The School Councils Wales Regulations 2005 required maintained primary (excluding nursery and infant schools), secondary and special schools in Wales to establish a School Council from registered pupils.


The biennial audit of school accounts for August 2014 was attached as Appendix 1 to the report.  The audit had been carried out via a questionnaire which had explored compliance with statutory requirements and the perceived impact of the School Council.  The questionnaire had been circulated during June 2014 to all secondary, special and primary schools in the Vale of Glamorgan and 24 questionnaires had been returned.  It was noted that all schools had met the legislative requirements of having a nominated School Council teacher responsible for supervising School Council meetings.  All schools had had an annual election with the following exceptions:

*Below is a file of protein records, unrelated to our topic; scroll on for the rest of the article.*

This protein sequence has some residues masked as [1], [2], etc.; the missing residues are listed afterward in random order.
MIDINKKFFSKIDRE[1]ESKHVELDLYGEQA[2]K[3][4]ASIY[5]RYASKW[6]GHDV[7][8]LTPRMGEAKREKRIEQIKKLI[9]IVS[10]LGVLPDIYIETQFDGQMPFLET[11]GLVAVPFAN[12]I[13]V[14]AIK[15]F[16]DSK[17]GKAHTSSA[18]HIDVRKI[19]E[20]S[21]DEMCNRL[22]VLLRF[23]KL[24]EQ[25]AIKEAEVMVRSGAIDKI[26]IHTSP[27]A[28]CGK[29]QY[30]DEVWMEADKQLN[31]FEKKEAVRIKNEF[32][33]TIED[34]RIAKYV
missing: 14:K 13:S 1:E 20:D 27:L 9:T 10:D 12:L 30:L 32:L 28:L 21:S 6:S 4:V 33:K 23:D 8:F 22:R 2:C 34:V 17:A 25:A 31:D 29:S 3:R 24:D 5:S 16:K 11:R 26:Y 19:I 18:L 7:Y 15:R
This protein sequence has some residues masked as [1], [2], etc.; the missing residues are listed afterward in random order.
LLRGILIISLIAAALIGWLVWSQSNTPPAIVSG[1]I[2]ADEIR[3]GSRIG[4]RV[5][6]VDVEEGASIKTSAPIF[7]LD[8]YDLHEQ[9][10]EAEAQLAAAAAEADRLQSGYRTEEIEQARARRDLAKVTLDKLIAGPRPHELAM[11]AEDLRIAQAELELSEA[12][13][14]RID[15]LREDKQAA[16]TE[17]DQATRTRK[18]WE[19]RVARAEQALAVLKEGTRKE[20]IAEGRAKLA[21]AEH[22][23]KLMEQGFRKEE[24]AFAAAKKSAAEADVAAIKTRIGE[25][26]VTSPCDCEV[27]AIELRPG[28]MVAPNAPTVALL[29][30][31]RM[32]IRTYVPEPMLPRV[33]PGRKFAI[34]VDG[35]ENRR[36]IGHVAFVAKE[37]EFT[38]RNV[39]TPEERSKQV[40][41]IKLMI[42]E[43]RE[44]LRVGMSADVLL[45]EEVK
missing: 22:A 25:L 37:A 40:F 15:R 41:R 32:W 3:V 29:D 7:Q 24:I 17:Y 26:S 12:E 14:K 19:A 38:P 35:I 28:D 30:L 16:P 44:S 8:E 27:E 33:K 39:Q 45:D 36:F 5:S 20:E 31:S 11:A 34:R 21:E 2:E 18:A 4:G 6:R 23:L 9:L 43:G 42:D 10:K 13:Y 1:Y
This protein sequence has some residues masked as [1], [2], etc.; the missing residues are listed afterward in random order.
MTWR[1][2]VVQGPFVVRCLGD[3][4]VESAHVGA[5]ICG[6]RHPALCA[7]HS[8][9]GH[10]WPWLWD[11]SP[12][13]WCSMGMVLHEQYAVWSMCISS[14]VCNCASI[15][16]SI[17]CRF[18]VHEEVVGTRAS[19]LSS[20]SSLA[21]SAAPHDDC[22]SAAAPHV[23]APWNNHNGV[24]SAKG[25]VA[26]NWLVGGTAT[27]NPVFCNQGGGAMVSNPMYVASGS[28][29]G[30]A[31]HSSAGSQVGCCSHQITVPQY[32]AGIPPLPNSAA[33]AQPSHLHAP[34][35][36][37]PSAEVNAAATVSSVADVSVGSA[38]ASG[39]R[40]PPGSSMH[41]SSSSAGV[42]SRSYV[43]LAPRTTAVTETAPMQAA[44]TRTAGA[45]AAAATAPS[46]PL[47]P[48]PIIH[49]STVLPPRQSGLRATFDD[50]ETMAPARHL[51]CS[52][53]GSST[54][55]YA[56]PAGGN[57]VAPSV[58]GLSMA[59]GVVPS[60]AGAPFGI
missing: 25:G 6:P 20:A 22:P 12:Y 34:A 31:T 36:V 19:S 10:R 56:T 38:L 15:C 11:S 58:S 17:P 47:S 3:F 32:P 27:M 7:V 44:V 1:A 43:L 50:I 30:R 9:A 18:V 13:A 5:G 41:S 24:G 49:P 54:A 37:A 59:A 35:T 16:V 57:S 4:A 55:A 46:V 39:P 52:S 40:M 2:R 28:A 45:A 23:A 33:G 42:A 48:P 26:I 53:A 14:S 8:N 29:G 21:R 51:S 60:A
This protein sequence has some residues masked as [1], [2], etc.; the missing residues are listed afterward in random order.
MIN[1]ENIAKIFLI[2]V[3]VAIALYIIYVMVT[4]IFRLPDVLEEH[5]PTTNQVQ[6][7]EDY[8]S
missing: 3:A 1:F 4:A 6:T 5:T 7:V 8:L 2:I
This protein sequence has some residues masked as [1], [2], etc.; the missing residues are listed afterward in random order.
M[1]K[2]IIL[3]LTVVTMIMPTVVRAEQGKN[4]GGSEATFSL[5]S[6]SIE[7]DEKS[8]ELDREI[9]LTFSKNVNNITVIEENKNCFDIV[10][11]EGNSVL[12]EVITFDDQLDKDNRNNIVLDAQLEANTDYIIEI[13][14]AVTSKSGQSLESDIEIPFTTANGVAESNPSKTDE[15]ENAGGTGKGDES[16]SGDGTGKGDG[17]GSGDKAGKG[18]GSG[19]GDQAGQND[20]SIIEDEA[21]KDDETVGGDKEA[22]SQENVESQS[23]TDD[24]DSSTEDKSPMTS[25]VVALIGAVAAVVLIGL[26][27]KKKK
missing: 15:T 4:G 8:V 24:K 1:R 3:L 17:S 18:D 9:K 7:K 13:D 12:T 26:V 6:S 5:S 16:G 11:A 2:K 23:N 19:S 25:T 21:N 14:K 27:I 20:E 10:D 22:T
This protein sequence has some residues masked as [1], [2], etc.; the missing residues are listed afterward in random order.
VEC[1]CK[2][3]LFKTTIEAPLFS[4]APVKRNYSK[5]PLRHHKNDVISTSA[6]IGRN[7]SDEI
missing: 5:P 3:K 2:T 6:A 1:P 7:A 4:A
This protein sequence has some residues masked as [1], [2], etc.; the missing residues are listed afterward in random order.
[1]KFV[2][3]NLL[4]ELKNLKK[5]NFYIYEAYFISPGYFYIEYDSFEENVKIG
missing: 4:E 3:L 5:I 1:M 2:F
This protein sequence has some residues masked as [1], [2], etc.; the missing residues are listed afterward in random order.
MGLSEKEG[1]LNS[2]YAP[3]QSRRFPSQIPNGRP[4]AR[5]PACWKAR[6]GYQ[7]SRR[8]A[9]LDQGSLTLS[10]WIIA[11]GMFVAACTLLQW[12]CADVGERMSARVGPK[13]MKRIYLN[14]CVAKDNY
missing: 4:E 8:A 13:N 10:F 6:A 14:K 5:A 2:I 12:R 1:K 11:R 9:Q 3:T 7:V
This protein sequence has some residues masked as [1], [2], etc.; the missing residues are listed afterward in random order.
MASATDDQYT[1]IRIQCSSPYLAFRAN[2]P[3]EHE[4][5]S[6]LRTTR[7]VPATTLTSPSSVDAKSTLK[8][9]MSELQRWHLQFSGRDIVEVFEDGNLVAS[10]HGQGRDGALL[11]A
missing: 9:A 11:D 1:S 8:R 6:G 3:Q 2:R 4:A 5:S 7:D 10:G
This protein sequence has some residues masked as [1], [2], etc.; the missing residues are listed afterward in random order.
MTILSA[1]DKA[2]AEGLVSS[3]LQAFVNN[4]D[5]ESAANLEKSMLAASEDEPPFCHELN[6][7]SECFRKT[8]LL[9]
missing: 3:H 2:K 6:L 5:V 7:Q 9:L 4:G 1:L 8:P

• 1 school had held an annual election for Year 7 and a biennial election for Years 8 and 10
  • Another school where Reception and Year 1 representatives were chosen by the class teacher.

The Children and Young People’s Partnership Manager in presenting the report advised that the minimum frequency of School Council meetings was once every half term with many schools having more frequent meetings.  All schools had an administrative process in place for agendas and minutes and 75% of the schools had a Governor link with all secondary schools having an associated pupil governor.  School responses highlighted that the number of schools that involved pupils in decisions about the way they learn had increased since 2010 with 50% of secondary schools and 61% of primary schools stating they involved pupils in decisions about the way they learn.